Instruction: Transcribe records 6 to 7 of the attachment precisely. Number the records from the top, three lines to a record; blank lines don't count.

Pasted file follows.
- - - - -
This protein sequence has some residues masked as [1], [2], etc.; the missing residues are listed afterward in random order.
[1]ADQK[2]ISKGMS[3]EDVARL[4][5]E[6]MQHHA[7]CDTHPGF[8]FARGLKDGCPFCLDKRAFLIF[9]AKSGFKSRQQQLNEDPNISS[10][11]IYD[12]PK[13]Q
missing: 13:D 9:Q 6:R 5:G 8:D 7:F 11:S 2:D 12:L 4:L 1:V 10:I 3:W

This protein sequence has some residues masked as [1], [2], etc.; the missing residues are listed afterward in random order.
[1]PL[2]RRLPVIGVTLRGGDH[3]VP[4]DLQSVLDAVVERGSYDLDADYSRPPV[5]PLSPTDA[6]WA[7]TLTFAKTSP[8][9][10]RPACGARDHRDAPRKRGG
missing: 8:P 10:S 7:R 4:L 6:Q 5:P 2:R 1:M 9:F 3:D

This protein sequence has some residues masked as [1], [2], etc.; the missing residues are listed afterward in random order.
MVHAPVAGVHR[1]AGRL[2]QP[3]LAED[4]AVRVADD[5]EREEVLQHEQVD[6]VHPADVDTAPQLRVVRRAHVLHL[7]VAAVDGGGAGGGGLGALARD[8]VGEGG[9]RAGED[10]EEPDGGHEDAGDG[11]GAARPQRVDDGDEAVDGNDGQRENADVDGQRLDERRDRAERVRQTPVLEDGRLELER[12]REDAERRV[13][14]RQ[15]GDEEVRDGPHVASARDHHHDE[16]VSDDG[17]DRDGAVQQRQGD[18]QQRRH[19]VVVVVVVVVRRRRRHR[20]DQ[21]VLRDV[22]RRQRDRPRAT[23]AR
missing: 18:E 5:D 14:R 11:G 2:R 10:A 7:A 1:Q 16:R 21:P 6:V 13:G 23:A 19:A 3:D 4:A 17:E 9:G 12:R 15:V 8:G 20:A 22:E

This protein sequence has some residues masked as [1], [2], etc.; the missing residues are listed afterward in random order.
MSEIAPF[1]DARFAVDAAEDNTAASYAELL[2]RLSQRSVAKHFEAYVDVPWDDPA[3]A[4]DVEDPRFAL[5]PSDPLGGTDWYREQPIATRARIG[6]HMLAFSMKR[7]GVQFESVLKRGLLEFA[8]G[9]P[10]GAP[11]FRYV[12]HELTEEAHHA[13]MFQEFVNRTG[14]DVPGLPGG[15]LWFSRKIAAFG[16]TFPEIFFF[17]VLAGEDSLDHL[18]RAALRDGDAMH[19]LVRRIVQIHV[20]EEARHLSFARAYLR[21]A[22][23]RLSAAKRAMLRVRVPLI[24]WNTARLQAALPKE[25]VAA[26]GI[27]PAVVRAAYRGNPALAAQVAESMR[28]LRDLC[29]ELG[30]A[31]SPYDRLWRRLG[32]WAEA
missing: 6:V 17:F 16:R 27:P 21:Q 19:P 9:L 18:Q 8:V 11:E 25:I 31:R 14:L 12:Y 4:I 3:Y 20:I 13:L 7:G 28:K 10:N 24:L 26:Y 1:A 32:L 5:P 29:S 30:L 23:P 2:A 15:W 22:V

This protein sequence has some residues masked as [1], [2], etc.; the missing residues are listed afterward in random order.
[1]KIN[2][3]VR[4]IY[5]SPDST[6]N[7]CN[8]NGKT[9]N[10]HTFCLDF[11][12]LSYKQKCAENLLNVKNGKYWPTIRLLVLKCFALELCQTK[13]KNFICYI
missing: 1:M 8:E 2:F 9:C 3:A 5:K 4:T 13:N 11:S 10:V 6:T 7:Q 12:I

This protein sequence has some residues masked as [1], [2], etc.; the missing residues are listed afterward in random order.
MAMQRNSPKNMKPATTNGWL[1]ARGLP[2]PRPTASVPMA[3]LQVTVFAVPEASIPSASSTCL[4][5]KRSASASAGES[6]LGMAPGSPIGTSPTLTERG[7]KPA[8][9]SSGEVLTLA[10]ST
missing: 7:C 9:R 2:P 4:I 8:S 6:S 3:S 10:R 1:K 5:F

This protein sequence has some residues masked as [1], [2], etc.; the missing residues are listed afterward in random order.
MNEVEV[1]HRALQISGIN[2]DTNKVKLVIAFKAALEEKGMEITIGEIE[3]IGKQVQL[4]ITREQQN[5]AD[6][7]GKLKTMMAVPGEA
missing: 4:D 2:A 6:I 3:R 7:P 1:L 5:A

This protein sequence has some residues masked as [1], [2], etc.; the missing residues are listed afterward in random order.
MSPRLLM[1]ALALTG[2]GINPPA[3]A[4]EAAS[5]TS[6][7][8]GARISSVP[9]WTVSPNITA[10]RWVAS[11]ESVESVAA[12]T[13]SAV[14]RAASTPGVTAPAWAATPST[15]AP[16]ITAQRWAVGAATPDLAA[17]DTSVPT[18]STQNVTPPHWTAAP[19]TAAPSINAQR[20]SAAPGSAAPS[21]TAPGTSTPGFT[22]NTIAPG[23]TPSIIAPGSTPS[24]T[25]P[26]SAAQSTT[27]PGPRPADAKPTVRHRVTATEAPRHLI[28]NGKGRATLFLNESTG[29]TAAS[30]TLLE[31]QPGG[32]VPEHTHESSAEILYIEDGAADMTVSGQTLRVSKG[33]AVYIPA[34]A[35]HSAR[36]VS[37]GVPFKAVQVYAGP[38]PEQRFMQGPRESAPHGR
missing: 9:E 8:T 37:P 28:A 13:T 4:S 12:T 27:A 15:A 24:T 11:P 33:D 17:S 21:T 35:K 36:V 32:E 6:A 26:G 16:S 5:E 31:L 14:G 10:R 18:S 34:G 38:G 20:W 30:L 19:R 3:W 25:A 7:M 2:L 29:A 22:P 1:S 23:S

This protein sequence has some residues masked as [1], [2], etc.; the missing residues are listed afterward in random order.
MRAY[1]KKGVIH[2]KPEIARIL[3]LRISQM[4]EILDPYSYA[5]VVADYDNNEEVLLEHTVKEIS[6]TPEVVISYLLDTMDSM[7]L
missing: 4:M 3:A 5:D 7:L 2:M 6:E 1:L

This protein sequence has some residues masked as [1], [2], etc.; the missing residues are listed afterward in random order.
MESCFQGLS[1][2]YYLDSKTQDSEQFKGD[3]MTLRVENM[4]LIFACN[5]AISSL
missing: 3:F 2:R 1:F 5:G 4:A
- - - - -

This protein sequence has some residues masked as [1], [2], etc.; the missing residues are listed afterward in random order.
MAMQRNSPKNMKPATTNGWL[1]ARGLP[2]PRPTASVPMA[3]LQVTVFAVPEASIPSASSTCL[4][5]KRSASASAGES[6]LGMAPGSPIGTSPTLTERG[7]KPA[8][9]SSGEVLTLA[10]ST
missing: 7:C 9:R 2:P 4:I 8:S 6:S 3:S 10:R 1:K 5:F

This protein sequence has some residues masked as [1], [2], etc.; the missing residues are listed afterward in random order.
MNEVEV[1]HRALQISGIN[2]DTNKVKLVIAFKAALEEKGMEITIGEIE[3]IGKQVQL[4]ITREQQN[5]AD[6][7]GKLKTMMAVPGEA
missing: 4:D 2:A 6:I 3:R 7:P 1:L 5:A